Around 25 years ago, computer science invented object oriented programming. People loved it, and in around 20 or so years, everybody is using it. Then some smart guys found that the same kind of structures could be found to solve certain common problems all over the place. They started to collect them, and organize them. They wrote the famous "gang of four" book "Design patterns" and lots of people were very happy with it. This is fine, programmers got names for commonly used ways of solving certain sub-problems, which helps a lot in discussing alternative approaches to solve whatever they're solving (saying "maybe the visitor pattern would work" communicates a whole set of class and object structure to everybody, in 6 words).

Do note however, we're talking about a small subset of solutions for a small subset of problems. Those problems occur a lot, but it's a subset of all problems that need to be solved.

Then someone said "Now wait a minute, if these design patterns happen all over the place, couldn't we design a solution from those patterns?". For experienced programmers, this makes sense imho. You use working common solutions for a large part of the design, so you can spend more time on the remaining more tricky areas with custom solutions. It's sound engineering.

For new programmers however, the situation is different. They don't know what's possible with "custom solutions". They don't know why the common solution is the common solution. They don't know when to stop following a design pattern, and make something better instead. I believe that giving a new programmer a standard set of building blocks saying "this is the universe of solutions, have fun building the world" is a very bad move. It has the big danger of locking a new programmer into the mindset that all problems can be solved by these design patterns, which is simply not true. The set of solutions is much much bigger, there are whole areas where a carefully constructed data structure will make the difference between day and night. A new programmer wil never ever encounter them if he/she sticks with using a design pattern for everything.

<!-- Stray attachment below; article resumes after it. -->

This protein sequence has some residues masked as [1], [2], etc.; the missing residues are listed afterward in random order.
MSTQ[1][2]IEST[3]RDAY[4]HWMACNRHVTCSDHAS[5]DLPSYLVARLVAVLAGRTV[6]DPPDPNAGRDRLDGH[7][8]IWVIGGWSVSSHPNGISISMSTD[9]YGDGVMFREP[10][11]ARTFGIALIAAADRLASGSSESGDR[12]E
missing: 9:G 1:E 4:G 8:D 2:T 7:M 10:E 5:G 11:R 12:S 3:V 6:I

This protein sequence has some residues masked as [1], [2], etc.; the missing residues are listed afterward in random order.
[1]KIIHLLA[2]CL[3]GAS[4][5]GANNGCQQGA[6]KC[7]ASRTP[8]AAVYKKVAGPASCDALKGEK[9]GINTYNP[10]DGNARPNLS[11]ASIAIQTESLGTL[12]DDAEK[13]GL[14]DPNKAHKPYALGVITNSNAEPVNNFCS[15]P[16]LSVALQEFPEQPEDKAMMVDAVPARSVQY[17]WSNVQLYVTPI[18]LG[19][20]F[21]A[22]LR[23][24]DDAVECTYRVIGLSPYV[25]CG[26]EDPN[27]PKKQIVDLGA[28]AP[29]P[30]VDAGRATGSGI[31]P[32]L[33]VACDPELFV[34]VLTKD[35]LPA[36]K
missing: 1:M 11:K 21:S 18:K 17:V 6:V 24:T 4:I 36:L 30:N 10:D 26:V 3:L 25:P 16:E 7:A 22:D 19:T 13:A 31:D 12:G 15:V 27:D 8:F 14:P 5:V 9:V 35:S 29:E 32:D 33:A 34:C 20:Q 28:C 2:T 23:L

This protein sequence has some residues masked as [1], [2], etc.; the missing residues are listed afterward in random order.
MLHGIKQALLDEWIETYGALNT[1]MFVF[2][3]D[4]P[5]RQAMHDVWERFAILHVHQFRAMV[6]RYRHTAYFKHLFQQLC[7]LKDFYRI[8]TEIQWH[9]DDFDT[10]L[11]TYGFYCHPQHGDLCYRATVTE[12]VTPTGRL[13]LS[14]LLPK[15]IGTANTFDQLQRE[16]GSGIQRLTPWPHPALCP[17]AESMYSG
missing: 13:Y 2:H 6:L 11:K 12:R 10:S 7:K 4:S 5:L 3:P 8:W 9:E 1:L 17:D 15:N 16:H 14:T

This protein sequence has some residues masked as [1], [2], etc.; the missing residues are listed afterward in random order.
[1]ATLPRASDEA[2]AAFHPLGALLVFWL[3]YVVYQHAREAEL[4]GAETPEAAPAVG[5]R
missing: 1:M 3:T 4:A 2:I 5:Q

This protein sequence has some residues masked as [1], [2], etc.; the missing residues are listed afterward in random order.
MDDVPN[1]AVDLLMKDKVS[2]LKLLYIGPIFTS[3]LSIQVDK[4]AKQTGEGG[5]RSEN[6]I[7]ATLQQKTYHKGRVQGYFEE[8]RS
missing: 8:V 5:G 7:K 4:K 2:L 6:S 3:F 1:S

I think a new programmer should freely explore the entire world, finding what works for him/her. Inventing weird data structures, and trying how they work, and what their problems are. That's where the novel ideas are, the excellent solutions that we don't know about yet.

Once they understand the entire solution space, they can look at design patterns, and judge their value within the universe of all possible solutions.

I really like the 3rd solution where I just put an empty update method to a inactive object. It's better than making two vectors and transferring objects between them when created/destroyed/went-to-inactive-from-active.

I don't quite agree with your reason (you can simply hide such details in an object), but the conclusion seems fine to me. That decision is one step towards a "God" object though, where one object has all knowledge, and can do everything. For this reason I am not much of a fan for high level abstract "Game object" like classes, as they push towards all-knowing hierarchies, but it's a trade-off. You always have pain somewhere, the question is, where is the point where it hurts least.

I will waste too much time looping through the vector, because I would have to check if some flag == true for every object. This sounds really funny to me, worrying about a tiny 'for' loop, but he seems like a professional.

Hmm, I am a professional too, should I now agree with him?  :)

Many of todays professionals were raised at a time where CPU time was very precious. It made a real difference if you could skip a whole set of tests that you'd know to be false. Obviously, this is still sound logic. Not doing something is always faster than trying it and then deciding each time, there is nothing you have to do. The difference however is that with modern processors, "precious" has shifted from the processor core only (running the test instructions) to the CPU memory caches (L1, L2, and perhaps L3) first, and the processor core second. This makes drawing conclusions on performance at the drawing board a hazardous area to say the least. I have seen one case in real code where testing an always-true value was actually faster than removing the test!